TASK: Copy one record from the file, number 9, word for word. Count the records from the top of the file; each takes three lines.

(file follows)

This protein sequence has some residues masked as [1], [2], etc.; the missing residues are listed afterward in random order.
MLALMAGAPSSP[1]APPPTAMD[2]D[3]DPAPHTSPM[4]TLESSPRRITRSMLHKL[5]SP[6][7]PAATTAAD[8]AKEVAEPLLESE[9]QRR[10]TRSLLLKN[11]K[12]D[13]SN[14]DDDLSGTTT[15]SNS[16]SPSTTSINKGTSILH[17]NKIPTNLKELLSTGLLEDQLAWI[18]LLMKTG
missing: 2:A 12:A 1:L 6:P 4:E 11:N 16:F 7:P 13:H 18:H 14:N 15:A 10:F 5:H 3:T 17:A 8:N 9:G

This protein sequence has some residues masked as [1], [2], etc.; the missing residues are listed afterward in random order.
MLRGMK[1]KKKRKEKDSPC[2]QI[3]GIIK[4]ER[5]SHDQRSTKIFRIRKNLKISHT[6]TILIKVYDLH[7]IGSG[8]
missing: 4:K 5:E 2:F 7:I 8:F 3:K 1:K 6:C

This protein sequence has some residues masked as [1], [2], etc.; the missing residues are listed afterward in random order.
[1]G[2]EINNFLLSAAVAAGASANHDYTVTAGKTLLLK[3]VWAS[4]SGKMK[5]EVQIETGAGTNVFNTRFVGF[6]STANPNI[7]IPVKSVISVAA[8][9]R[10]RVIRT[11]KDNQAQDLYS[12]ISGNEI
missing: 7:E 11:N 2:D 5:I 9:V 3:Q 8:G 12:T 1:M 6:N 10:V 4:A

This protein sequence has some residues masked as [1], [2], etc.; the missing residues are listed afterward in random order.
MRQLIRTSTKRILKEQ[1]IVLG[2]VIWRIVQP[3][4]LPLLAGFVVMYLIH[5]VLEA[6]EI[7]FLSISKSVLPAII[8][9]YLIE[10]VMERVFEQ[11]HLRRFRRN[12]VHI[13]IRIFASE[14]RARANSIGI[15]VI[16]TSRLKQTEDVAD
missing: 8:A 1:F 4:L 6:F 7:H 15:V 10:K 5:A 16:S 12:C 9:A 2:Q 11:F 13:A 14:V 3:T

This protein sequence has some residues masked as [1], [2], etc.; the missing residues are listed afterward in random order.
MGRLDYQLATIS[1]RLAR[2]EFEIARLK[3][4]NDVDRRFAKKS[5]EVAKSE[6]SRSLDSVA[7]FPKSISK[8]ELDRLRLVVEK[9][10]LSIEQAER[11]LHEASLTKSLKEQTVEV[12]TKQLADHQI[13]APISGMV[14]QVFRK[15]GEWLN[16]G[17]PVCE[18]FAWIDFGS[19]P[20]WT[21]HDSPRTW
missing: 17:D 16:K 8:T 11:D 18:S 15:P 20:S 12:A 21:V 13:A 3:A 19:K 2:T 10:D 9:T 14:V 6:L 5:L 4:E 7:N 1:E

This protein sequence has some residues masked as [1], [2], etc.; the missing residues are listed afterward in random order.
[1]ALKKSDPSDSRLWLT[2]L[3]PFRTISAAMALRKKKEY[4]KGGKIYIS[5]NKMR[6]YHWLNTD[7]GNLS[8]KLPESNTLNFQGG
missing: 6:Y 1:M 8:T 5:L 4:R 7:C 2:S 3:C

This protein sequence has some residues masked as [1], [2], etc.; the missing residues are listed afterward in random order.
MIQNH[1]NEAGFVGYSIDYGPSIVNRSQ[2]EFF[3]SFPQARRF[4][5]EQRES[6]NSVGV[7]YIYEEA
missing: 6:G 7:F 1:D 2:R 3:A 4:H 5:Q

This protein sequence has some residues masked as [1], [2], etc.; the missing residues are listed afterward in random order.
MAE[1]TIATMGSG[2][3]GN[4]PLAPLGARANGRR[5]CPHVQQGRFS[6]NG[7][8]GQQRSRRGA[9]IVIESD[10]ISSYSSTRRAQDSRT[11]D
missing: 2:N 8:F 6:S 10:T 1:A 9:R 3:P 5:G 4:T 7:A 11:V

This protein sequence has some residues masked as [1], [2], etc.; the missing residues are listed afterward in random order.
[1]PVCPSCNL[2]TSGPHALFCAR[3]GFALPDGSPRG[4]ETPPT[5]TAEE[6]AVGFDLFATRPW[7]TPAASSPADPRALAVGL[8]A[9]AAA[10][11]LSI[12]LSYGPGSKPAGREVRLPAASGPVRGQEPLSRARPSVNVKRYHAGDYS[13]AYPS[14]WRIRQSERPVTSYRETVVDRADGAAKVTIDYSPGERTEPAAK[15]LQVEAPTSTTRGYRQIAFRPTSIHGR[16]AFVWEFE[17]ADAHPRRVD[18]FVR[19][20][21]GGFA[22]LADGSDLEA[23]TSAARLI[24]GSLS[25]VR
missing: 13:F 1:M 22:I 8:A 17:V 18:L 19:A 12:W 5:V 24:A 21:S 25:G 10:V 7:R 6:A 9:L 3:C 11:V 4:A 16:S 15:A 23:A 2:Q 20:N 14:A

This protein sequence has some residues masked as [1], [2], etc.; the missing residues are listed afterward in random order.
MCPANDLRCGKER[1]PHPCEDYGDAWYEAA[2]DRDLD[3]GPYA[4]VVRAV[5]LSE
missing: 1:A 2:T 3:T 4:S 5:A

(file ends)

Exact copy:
This protein sequence has some residues masked as [1], [2], etc.; the missing residues are listed afterward in random order.
[1]PVCPSCNL[2]TSGPHALFCAR[3]GFALPDGSPRG[4]ETPPT[5]TAEE[6]AVGFDLFATRPW[7]TPAASSPADPRALAVGL[8]A[9]AAA[10][11]LSI[12]LSYGPGSKPAGREVRLPAASGPVRGQEPLSRARPSVNVKRYHAGDYS[13]AYPS[14]WRIRQSERPVTSYRETVVDRADGAAKVTIDYSPGERTEPAAK[15]LQVEAPTSTTRGYRQIAFRPTSIHGR[16]AFVWEFE[17]ADAHPRRVD[18]FVR[19][20][21]GGFA[22]LADGSDLEA[23]TSAARLI[24]GSLS[25]VR
missing: 13:F 1:M 22:I 8:A 17:V 18:L 19:A 12:W 5:V 24:A 21:S 25:G 10:V 7:R 6:A 9:L 3:C 11:V 4:A 16:S 15:A 23:A 2:Q 20:N 14:A